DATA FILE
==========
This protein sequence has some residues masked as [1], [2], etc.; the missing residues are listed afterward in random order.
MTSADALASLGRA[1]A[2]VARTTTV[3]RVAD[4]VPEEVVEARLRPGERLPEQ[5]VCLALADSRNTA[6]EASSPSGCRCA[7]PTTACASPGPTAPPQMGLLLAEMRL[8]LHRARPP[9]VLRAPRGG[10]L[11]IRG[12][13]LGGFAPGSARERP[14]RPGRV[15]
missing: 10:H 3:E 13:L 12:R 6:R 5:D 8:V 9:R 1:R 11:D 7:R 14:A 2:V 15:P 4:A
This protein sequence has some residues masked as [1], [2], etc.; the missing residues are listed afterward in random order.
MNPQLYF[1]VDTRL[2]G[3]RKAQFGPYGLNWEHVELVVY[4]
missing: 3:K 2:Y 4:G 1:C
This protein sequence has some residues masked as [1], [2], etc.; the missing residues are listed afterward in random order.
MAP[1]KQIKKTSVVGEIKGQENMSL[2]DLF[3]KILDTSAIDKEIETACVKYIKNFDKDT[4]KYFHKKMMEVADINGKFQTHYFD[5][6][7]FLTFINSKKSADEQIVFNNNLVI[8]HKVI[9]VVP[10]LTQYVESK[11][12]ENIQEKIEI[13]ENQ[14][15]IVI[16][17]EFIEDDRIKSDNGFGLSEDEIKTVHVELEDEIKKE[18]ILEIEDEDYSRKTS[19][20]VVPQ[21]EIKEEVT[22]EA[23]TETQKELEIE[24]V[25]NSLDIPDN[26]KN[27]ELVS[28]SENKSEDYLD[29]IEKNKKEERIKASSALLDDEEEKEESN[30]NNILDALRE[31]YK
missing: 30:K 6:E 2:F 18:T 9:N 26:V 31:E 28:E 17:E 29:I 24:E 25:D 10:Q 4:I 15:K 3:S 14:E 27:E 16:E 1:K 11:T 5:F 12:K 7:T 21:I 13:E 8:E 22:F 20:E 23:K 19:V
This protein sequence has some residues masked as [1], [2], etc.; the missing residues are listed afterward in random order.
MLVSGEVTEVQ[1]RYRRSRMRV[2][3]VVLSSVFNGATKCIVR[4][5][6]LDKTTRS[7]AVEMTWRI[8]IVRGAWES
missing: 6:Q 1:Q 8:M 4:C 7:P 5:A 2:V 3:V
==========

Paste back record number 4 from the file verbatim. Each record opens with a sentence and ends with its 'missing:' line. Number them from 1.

This protein sequence has some residues masked as [1], [2], etc.; the missing residues are listed afterward in random order.
MLVSGEVTEVQ[1]RYRRSRMRV[2][3]VVLSSVFNGATKCIVR[4][5][6]LDKTTRS[7]AVEMTWRI[8]IVRGAWES
missing: 6:Q 1:Q 8:M 4:C 7:P 5:A 2:V 3:V